Mendeleev reported

he announced to the world the discovery of two new elements on the famous "Quiz Kids" radio program on November 11,. 1945. Throughout the article one ...
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mnething new from the p o ~ t Chemical Periodicity This feature column is now in its third annual cycle. In keepine with the intention of presenting articles that deal with this writer topics &rently being taught in the urges you, the reader, to refer to the Octoher 1980 and October for the references already ah1981 issues of THIS JOURNAL stracted for use. The maior theme for this month is chemical periodicity and a smail repertory of short anecdotes for classroom use. Mendeleev is credited with developing and charting the ideas of periodicity of chemical and physical properties of elements. In the October 1980 issue of J. CHEMEDUC,p. 730, I referred to the "American Forerunners of Periodic Law," by George Kauffman. T h e teacher of beginning chemistry must recognize that of all of those attempting t o discover and oreaniie the relationshin between the elements. i t was Mendereev who showed the r&tionships and was able to use his chart to predict new elements leading to the comprehension of the natural law.

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"The first attempt which was made in this direction was the following: I chase substances of the smallest atomic weight and arranged them in the order of the value of their atomic weights. From this it appeared that there seemed to be a periodicity in the properties of the individual substances, and indeed that, if one considered the valences, one element followed the other in the arithmetical sequence of their atomic weights." (The quotation is from Journal of the Russian Chemical Society, 1, 1969.) J. CHEM. EDUC., 46, 135 (1969). "Great Moments in Chemistry, Part X, Search for the Elements," Ferenc Szabadvary, CHEMISTRY, 46, 14-16 (1973). Szahadvary's article was written in the form of a dialog between a science writer and a professor as they discuss how same of the elements were discovered and named. The trends in naming the elements is most interesting. "The Periodic Law," W. A. E. McBryde, CHEM 13NEWS, 2-3 (February 1974). Here is another series of short vignettes concerning the history and people involved in the development of the periodic law. The main lesson that the teacher can learn is that in science, versus the arts, more than one person can and usually is working on the same idea-an important point to present to beginning students. This, however, is not the care in the arts; only Beethoven eould have written the Emica Symphony. McBryde's article is "a glimpse behind the scenes of the less visible parts of the total story." The discovery of Element 101, Mendeleevium, is documented by a simed strip chart shown on the front cover of the January 1959 &sue of THIS JOURNAL. An excellent account of the -~ events that occurred as that chart was being made appears in the texthook "CHEMISTRY." bv ChoDDin. .. . Summerlin, and Jaffe, Silver Burdett company, hiorristown, NJ, 1978,~:516. ChoDDin .. was.. bv.the wav.".a member of the discoverinn team. Couple the story with the chart and you have a n excellent anecdote for inclusion in lessons on the periodic tahle of the elements. ~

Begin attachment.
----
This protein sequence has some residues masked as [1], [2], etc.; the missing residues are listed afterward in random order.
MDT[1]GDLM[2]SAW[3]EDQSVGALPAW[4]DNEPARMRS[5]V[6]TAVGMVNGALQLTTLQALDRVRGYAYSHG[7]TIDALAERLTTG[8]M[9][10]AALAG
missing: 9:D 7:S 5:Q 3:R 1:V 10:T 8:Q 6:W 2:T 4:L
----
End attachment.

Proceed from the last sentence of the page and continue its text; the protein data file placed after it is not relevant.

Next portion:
Edited by: S. SCHMUCKLER

Chairman of Science Education Temple University 345 Riner Hall Philadelphia,PA 19122